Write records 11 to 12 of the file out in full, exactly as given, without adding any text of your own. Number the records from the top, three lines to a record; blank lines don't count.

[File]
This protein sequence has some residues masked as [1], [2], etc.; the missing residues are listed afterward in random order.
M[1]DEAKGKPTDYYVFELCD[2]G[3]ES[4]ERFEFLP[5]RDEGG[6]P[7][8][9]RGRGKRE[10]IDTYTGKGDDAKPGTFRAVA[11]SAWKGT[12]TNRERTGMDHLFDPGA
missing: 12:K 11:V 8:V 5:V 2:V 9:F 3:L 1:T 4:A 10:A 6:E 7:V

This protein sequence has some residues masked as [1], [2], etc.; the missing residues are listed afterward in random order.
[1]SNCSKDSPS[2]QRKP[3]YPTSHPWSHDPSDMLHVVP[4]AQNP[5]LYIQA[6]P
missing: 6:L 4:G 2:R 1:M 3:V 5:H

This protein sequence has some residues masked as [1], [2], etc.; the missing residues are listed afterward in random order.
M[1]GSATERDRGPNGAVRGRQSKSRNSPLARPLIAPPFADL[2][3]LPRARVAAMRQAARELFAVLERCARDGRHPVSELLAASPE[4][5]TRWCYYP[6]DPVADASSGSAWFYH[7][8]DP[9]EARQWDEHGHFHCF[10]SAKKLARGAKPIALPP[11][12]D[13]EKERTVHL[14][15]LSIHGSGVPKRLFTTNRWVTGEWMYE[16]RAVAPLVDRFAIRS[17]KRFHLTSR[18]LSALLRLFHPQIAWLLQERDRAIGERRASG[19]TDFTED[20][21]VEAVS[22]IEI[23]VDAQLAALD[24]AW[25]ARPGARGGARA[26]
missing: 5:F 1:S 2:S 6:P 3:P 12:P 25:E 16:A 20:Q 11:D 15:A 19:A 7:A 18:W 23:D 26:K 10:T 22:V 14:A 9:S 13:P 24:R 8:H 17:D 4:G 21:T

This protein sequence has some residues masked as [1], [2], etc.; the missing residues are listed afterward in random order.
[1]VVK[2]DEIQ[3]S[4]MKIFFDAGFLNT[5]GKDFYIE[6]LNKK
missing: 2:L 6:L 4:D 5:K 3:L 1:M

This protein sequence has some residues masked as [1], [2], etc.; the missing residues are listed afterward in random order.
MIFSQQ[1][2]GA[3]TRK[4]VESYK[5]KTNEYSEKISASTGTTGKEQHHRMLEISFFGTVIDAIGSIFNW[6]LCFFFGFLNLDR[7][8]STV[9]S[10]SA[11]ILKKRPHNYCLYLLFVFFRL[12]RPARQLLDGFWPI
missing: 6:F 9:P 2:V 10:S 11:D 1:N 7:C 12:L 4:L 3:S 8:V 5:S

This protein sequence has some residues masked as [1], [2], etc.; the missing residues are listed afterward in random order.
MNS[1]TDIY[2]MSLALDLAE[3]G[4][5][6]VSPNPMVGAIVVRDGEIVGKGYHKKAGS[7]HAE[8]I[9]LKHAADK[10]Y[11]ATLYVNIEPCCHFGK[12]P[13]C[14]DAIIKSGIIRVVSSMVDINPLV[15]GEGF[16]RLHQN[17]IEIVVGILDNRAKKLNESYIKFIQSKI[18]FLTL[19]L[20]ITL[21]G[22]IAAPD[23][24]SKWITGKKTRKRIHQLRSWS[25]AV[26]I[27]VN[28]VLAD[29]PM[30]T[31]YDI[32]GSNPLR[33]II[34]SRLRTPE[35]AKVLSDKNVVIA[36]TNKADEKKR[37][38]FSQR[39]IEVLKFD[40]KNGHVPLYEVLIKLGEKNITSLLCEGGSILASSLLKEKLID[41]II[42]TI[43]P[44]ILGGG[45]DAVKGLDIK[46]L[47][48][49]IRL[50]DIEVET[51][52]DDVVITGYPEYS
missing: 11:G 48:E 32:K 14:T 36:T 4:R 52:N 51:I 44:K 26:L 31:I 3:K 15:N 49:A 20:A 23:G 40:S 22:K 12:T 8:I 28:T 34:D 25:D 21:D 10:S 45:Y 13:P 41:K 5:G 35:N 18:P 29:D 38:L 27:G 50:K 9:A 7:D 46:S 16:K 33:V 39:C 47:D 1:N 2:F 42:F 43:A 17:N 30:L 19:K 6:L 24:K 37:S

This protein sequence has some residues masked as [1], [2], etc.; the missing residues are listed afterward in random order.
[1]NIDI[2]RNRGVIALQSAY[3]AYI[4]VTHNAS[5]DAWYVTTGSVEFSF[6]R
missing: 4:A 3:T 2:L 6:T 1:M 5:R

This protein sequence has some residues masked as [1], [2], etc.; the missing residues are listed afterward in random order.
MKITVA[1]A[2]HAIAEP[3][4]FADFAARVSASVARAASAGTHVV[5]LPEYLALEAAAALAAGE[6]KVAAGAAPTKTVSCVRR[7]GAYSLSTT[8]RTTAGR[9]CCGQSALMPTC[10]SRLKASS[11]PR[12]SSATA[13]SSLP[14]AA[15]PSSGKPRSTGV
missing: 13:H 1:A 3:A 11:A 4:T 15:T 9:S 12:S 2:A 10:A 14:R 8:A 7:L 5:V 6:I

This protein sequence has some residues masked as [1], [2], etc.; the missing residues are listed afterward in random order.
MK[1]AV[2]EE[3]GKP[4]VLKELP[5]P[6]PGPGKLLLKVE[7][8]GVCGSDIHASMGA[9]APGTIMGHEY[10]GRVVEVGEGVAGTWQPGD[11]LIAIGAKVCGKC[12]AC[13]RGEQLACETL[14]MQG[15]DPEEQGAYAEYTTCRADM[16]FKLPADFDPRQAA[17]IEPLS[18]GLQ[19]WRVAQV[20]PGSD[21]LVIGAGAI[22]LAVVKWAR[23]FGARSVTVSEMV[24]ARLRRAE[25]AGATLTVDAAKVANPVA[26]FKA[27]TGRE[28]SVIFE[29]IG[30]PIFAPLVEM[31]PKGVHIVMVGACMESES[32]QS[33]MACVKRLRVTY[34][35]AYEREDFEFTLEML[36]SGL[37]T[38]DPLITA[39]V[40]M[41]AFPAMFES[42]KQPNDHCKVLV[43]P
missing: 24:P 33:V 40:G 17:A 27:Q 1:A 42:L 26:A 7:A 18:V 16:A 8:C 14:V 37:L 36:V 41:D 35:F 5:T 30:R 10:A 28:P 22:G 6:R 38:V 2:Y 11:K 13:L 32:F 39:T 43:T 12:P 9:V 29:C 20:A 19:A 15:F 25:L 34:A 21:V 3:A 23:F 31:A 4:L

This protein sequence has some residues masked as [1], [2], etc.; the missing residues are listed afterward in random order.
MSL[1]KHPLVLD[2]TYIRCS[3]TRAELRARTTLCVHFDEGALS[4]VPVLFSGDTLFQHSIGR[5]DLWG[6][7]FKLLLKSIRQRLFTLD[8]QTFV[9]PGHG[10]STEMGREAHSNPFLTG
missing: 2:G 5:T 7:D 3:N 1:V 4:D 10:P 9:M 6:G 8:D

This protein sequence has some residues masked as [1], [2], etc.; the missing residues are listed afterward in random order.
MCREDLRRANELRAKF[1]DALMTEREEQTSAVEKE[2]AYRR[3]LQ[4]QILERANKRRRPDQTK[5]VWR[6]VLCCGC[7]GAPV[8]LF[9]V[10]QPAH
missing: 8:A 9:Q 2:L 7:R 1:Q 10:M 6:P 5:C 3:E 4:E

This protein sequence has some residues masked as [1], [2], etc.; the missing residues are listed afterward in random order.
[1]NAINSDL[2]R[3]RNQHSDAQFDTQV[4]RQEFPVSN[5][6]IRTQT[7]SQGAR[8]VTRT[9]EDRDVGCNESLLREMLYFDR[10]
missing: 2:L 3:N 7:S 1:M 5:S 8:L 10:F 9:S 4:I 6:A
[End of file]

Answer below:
This protein sequence has some residues masked as [1], [2], etc.; the missing residues are listed afterward in random order.
MCREDLRRANELRAKF[1]DALMTEREEQTSAVEKE[2]AYRR[3]LQ[4]QILERANKRRRPDQTK[5]VWR[6]VLCCGC[7]GAPV[8]LF[9]V[10]QPAH
missing: 8:A 9:Q 2:L 7:R 1:Q 10:M 6:P 5:C 3:E 4:E

This protein sequence has some residues masked as [1], [2], etc.; the missing residues are listed afterward in random order.
[1]NAINSDL[2]R[3]RNQHSDAQFDTQV[4]RQEFPVSN[5][6]IRTQT[7]SQGAR[8]VTRT[9]EDRDVGCNESLLREMLYFDR[10]
missing: 2:L 3:N 7:S 1:M 5:S 8:L 10:F 9:S 4:I 6:A